The Pennant River conservation lands near Sambro preserve over 300 acres of lakes, river, wetlands and coastal barrens just 30 minutes from downtown Halifax.

The conservation lands protect a natural corridor that extends from near the coast at Pennant Cove, along both sides of the Pennant River, through a series of inland freshwater lakes, streams, bogs, wetlands, barrens and forests, back to the sea at Sambro Basin. They protect an important migratory corridor for fish, moving between spawning and feeding grounds, and for birds and other wildlife that use river corridors as an essential travel route. Every spring, Blue herons and osprey gather by the river mouth to feed on migrating Gaspereau. Endangered American eels make their way up the river on a similar journey.

The mossy forests and wetlands provide important habitat for several species of birds on Canada’s endangered species list such as Olive-sided Flycatcher, Canada Warbler, and Rusty Blackbird. They shelter a diversity of ferns, and delicate forest plants, lichens and mosses, including potentially rare species. The protected area even offers potential habitat for the small local population of endangered mainland moose.

The conservation lands border the Terence Bay Wilderness Area and are close to Crystal Crescent Beach Provincial Park. Their protection creates connectivity and corridors between protected areas that is essential for wildlife and for the long-term preservation of healthy natural ecosystems.

The Pennant River Conservation Lands include a treasured spot that many people know and love, known as “The Brook.” The site includes a series of scenic swimming holes, hiking trails, and fishing pools. It is a place that has been enjoyed by generations and locals and visitors alike.

The lands were in owned by a family who understood that this is truly a unique place. The landowners have fond memories of the land, a place they would go to unwind and escape from the stresses and pace of everyday life. It was a place they take their children and now grandchildren, to connect with nature and to connect with each other. They have now very generously entrusted their land to the care of the Nature Trust through a land donation. They wished to see the lands kept intact, for nature to thrive, and for people to be able to continue to enjoy this natural sanctuary for generations to come.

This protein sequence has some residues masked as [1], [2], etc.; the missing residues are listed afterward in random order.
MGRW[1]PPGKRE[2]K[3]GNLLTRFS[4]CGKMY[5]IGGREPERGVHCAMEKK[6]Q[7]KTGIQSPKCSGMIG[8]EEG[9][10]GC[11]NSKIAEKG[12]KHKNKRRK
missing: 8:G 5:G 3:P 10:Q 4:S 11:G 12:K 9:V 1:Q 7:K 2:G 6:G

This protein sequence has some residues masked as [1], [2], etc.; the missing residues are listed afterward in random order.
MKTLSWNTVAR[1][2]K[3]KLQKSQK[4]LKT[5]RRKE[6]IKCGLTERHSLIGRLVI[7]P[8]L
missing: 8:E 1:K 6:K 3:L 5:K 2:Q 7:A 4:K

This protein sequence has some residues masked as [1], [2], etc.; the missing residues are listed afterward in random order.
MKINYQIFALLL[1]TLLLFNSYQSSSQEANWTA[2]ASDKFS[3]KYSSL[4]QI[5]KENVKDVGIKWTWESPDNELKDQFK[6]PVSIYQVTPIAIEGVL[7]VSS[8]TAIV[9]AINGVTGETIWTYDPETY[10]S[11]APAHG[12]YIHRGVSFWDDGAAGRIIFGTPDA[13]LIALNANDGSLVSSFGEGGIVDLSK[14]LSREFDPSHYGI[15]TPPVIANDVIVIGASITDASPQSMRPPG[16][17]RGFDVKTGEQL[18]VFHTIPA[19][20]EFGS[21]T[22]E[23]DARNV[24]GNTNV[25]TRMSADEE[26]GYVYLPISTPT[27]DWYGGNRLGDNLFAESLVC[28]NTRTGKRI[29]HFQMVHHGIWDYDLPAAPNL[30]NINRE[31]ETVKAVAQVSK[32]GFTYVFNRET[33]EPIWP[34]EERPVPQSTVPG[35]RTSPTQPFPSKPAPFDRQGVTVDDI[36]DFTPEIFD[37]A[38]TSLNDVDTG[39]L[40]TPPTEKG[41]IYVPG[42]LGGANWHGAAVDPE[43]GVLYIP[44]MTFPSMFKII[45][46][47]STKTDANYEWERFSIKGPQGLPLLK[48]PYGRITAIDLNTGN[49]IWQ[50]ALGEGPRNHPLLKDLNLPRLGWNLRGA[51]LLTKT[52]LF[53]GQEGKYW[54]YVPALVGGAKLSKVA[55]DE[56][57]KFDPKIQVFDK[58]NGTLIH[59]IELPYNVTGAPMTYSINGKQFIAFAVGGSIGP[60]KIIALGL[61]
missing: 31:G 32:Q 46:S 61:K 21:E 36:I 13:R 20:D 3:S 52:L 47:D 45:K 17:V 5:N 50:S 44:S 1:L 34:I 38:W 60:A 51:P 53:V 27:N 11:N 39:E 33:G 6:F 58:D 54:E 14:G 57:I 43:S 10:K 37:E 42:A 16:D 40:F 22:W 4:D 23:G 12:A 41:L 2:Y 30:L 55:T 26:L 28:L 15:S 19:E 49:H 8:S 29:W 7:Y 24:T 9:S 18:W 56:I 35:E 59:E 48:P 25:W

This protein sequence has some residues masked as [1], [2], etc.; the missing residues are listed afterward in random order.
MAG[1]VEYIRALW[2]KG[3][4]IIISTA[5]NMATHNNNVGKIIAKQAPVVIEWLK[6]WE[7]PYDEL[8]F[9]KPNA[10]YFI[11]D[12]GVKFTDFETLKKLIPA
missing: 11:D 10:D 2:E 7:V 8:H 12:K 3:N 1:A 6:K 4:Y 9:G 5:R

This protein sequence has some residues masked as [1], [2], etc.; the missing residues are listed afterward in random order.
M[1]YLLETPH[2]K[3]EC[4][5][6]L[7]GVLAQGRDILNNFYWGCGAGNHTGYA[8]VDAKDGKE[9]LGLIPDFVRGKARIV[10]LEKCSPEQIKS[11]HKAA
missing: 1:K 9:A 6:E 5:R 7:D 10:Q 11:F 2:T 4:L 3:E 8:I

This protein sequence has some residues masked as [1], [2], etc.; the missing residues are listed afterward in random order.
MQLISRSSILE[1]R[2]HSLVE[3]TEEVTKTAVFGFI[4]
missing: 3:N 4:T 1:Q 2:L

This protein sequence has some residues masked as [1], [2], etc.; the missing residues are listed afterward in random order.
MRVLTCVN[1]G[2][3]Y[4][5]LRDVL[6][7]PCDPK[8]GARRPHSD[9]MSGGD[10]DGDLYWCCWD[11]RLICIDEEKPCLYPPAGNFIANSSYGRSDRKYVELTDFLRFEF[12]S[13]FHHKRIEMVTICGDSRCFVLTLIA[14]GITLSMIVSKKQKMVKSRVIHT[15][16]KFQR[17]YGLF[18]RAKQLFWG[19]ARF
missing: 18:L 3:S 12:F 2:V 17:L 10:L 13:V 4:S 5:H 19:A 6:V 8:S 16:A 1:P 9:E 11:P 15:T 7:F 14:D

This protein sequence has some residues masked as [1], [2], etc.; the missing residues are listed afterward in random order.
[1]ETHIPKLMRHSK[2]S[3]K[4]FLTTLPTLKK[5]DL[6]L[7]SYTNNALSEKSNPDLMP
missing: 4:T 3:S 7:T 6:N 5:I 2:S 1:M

The new conservation lands add to our growing network of sites protected in the Halifax area including the Purcell’s Cove Conservation lands in the Halifax Backlands, Troop Island, Rogues Roost and the 100 Wild Islands.

This conservation win helps to advance national, provincial and municipal commitments to biodiversity conservation. The Government of Canada has joined international efforts to preserve the planet’s biodiversity, including an ambitious commitment to protect 17% of Canada’s terrestrial areas 2020. Nova Scotia has committed to preserve at least 13% of the province as protected areas, and is proposing the province’s first biodiversity act.

Special thanks to Environment and Climate Change Canada’s EcoAction Community Funding Program and the Marguerite Hubbard Charitable Foundation for funding this and other freshwater conservation efforts. Thank you to the TD Friends of the Environment Foundation for supporting our Urban Wildlands program, and to all the generous individuals and families that make all our conservation achievements possible through their donations and volunteer energy.

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